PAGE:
Occupy TV?

October 12, 2011
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The first time I heard or saw anything about Occupy Wall Street was on Twitter.  This is not shocking, but it certainly is telling.  While one of TV’s selling points is its capacity to transmit events as they unfold, this tremendous technological privilege is not bestowed on all events equally.  Cable news fixated on the fate of Amanda Knox in an Italian court last week, but it averts its eyes from unjust executions of Mexican nationals in the Texas penal system.  This is not a new story, but it’s one that rears its head practically every day and never gets easier to process.

The “Occupy” movement that has taken hold in cities and towns across the United States was first ignored, then mistreated by some, revered by others, and, strangely, mocked by still others.  There has been some thoughtful reporting of the movement in corporate media, and I do not want to lump all coverage together. But when I think about how anti-war protesters were marginalized by cable news in 2003 and how the Tea Party protests were glamorized in 2009, I’m quite intrigued by the TV journey this movement has taken.  Three moments in the recent coverage stand out to me:

Fox News vs. Jesse LaGreca: In this interview (which actually did not air), a Fox News reporter listens to LaGreca’s eloquent defense of Occupy Wall Street, which includes a spirited critique of the news coverage.  The Fox News reporter then challenges La Greca and says, “…you wouldn’t be able to get your message out there without us.”  Sadly, LaGreca did not correct his interviewer.  How did Occupy Wall Street launch and organize, if not via social media?  TV news was late to the party but still wants to take credit for throwing it.

MSNBC takes to the streets: We all know that MSNBC has executed a few brand shifts over the years and has emerged from a confused adolescence into a focused adulthood.  The brand it has settled on is “to-the-left-of-CNN,” and some of its personalities reflect this more than others.  During the eight hours I’m in my office each weekday, I keep the TV on MSNBC, partly because I have no remote control for that TV.  So, when I see Dylan Ratigan participating in a secular call-and-response with NYC protesters, I scrunch my face a bit and wonder whether this cheerleading is productive.  I’m no believer in journalistic objectivity, but I’m also suspicious of news folks who insert themselves into the story.  With Glenn Beck it was demagoguery, but with Ratigan it feels like shameless self-promotion.  Which, in light of MSNBC’s recent promotional spots, fits in quite well with the network.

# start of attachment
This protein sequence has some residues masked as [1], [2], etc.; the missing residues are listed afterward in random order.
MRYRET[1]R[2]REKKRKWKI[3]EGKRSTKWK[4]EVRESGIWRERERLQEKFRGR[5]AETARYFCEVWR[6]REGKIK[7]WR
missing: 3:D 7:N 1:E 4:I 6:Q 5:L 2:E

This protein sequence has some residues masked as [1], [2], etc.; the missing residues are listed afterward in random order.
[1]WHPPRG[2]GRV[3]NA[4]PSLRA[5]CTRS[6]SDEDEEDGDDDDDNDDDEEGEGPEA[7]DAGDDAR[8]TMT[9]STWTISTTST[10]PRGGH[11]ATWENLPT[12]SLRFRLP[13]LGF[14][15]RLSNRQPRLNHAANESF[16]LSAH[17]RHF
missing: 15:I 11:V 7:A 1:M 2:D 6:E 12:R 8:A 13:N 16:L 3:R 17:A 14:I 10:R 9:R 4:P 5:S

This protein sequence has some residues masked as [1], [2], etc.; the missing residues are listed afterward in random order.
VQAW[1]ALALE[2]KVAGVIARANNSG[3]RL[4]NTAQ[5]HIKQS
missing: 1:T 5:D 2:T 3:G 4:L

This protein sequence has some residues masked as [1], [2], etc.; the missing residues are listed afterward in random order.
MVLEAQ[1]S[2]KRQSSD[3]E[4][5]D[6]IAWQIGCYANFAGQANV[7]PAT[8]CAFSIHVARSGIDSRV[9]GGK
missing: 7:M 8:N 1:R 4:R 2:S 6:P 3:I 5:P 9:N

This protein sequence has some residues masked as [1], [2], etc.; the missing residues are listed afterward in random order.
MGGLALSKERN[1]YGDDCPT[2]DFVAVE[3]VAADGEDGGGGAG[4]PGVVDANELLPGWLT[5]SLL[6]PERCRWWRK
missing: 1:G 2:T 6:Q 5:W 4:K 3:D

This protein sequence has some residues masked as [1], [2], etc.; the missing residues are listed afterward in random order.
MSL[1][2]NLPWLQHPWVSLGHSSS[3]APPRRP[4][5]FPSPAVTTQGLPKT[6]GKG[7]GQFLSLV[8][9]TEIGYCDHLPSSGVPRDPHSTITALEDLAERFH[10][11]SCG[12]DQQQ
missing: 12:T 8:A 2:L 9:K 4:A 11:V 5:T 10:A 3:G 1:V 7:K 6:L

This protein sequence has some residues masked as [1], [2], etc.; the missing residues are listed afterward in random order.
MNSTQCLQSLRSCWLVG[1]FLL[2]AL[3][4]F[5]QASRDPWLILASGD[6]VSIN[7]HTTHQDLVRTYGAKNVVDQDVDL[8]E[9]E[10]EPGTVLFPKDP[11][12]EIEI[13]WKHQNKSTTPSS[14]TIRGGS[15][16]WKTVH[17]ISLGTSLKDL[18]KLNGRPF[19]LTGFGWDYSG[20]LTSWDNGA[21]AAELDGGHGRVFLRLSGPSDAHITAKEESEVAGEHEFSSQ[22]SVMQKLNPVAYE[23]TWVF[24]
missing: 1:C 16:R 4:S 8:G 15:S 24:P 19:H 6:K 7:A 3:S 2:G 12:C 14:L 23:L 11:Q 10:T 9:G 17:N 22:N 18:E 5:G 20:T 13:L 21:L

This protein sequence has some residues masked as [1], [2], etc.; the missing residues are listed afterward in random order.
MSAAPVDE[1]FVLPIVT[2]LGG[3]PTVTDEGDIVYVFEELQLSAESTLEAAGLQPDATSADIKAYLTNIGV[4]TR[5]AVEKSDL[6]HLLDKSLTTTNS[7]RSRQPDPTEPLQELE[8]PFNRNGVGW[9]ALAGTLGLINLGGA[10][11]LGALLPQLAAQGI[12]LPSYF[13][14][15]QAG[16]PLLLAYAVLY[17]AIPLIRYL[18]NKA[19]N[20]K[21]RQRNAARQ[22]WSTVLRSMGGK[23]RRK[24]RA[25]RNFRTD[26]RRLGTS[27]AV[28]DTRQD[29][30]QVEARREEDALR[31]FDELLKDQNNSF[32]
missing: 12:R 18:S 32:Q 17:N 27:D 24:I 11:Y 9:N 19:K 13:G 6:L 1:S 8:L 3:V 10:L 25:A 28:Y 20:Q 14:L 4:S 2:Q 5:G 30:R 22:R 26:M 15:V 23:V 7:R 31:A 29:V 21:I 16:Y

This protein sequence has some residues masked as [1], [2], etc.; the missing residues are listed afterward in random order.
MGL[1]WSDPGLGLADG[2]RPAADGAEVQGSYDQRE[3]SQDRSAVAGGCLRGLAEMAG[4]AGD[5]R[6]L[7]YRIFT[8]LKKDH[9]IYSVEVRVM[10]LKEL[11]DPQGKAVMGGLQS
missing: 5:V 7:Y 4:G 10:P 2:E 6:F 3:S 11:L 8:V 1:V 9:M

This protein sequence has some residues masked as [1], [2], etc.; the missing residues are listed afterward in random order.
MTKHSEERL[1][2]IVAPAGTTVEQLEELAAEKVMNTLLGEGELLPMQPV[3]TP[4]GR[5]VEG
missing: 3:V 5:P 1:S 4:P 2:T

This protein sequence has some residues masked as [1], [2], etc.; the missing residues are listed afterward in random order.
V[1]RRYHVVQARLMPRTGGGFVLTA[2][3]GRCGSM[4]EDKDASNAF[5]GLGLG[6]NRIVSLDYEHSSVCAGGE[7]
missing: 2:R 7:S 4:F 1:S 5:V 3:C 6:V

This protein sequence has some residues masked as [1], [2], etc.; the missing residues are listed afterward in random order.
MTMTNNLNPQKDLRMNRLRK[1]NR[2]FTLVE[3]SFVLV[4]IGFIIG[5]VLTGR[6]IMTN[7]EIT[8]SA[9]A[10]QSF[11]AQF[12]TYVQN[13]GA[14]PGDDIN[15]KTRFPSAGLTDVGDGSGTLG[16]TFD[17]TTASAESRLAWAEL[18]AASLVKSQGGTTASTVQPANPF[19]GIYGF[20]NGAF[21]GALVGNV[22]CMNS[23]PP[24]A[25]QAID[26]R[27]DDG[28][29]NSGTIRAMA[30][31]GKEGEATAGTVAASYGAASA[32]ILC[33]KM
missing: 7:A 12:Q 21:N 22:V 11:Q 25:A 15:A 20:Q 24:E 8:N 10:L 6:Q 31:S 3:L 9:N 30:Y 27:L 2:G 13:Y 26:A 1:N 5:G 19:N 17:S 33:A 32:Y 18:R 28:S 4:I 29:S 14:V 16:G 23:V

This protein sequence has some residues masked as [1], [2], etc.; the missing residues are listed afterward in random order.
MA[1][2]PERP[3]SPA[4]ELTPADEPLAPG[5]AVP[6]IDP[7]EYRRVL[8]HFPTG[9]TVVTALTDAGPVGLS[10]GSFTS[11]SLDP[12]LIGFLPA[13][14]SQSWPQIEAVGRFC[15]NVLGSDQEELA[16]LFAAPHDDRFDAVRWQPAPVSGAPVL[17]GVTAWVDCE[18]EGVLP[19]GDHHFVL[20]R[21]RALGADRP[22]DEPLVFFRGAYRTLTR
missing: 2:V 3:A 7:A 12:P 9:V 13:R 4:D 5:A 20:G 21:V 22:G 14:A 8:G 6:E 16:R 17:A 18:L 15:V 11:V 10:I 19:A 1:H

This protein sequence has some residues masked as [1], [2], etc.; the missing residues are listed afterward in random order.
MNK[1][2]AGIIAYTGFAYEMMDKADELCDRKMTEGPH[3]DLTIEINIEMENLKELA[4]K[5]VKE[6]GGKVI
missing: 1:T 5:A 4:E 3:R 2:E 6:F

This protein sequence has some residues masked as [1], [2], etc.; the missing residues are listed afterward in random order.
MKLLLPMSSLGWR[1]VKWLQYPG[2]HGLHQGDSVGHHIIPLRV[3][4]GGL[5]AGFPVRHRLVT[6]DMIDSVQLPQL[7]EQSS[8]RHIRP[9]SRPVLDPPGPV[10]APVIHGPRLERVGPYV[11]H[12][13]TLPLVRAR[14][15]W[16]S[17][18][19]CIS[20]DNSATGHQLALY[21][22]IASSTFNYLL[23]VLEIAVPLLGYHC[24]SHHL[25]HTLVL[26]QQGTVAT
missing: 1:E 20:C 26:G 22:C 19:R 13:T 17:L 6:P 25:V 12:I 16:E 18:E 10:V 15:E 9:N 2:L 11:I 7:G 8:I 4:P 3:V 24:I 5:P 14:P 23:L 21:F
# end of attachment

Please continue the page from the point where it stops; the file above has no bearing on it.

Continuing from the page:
The Daily Show throws rotten fruit at the stage: First, I wish people would stop looking to Jon Stewart to be the voice of the young(ish) Left.  He isn’t truly happy with a rally unless he’s staging it on the National Mall and taking a firm stand against taking a firm stand.  And, at times, TDS goes out of its way to sever its ties with liberal causes.  Case in point: Samantha Bee framing a Occupy Wall St. segment in terms of potty breaks and bad hygiene.  Yes, we get it.  You can be as grouchy toward these protesters as you can be toward the Tea Partiers.  But without Bee’s charm, this is a Fox News story.

Aside from these moments, we see a lot of the same old material: violence-driven stories that point out the NYPD’s excessive force or dismissive stories that paint the protesters as a nuisance.  As I write, @Occupy_Boston is tweeting for reinforcements as Boston PD is threatening to remove the protesters from their campsite.  Impending police action was the main thrust of the local Boston news coverage of today’s largely student-led march.  These stories are all to be expected.  And while at one level I question the usefulness of much of this coverage, I know full well that I searched the sky fruitlessly for a news helicopter covering the Occupy Boston march I attended on October 8.  There was no news helicopter.  There was no aerial shot to capture the crowd of marchers descending on Newbury Street and befuddled Brooks Brothers shoppers.  There were many tweets and cell phone videos that could only fit a handful of protesters into the screen.  Even though television news often misses the figurative big picture, it’s the only outlet with the means to give us the symbolic value of the literal big picture.


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